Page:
Soctech seminar, Winter 2005

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Society and technology seminar: CSE 590 SO, Tue 12:30-1:20, CSE 203 (room subject to change, check back here for details)

Winter 2005: Computer security: legal and technical perspectives

In recent years, the insecurity of networked computers has emerged as a major issue on the national stage. Software security flaws regularly make headlines, and incur tremendous social costs in money, time, privacy, and peace of mind. Why isn't software secure? What can be done to make it secure? The answers to these questions require an understanding of both technological issues, and the universe of social and legal issues that surround the technology. This course aims to bring together people from law, computer science, and other backgrounds, so that both groups can bring their expertise to bear on the problem. Enrollment is open to all students, and no prior expertise in law or computer science is expected.

The course will be divided into two segments:

  1. In the first half, we will provide an overview of the technology issues to people with non-computer science backgrounds, and an overview of the law to people with non-legal backgrounds. The goal of these sessions will be to provide a foundation of shared knowledge to all students, so that later discussions can build on that knowledge.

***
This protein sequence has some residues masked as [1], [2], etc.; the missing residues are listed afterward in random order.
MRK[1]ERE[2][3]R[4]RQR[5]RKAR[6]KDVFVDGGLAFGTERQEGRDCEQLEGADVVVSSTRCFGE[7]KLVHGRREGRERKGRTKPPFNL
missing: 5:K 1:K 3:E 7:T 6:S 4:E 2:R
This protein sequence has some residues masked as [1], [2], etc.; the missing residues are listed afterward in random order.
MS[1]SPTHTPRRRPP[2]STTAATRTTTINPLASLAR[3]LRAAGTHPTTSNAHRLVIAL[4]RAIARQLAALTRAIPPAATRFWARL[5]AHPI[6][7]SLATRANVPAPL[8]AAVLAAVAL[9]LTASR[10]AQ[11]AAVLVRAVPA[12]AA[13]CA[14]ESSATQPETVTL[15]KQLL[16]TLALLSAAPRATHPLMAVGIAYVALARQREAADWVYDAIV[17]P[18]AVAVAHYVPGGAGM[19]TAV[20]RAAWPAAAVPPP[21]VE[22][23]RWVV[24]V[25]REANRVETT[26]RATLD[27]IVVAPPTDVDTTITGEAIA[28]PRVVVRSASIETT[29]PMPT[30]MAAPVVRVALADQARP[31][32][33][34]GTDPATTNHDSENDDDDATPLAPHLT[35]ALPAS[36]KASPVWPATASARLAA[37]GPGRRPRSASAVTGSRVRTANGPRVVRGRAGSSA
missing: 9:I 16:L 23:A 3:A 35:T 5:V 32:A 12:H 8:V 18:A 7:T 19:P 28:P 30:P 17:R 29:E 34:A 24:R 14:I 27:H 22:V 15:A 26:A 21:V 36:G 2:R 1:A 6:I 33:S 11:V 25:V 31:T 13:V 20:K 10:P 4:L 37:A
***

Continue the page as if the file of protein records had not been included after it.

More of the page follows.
2. In the second half, students will lead/facilitate discussion on a number of targeted topics where the law and technology interact. Enrolled students will work with course organizers to prepare their presentation. Classes in the second half will be discussion-driven to the extent possible.

Winter quarter course registration SLN is 9266; see the CSE winter quarter time schedule for details.

The course will be graded on a credit/no-credit basis. To receive credit, students are expected to participate actively in the seminar. Active participation means regular attendance, doing assigned readings, preparing for and participating in discussions, and possibly volunteering to lead a discussion one week. (Details of the volunteer discussion leader aspect are still being worked out, as they depend on how many guest speakers we find.)

Schedule overview

  1. tech intro: thinking about security
  2. tech intro: software development and software reliability
  3. technical aspects of improving computer systems
  4. law intro: contracts & torts
  5. law intro: economic legal philosophy
  6. vendor liability
  7. certification processes: products, processes, people
  8. criminal law approaches?
  9. public policy approaches
  10. quality of information in the computer security market

More in-depth planning and notes on the items above: see Software security seminar

Notes and discussion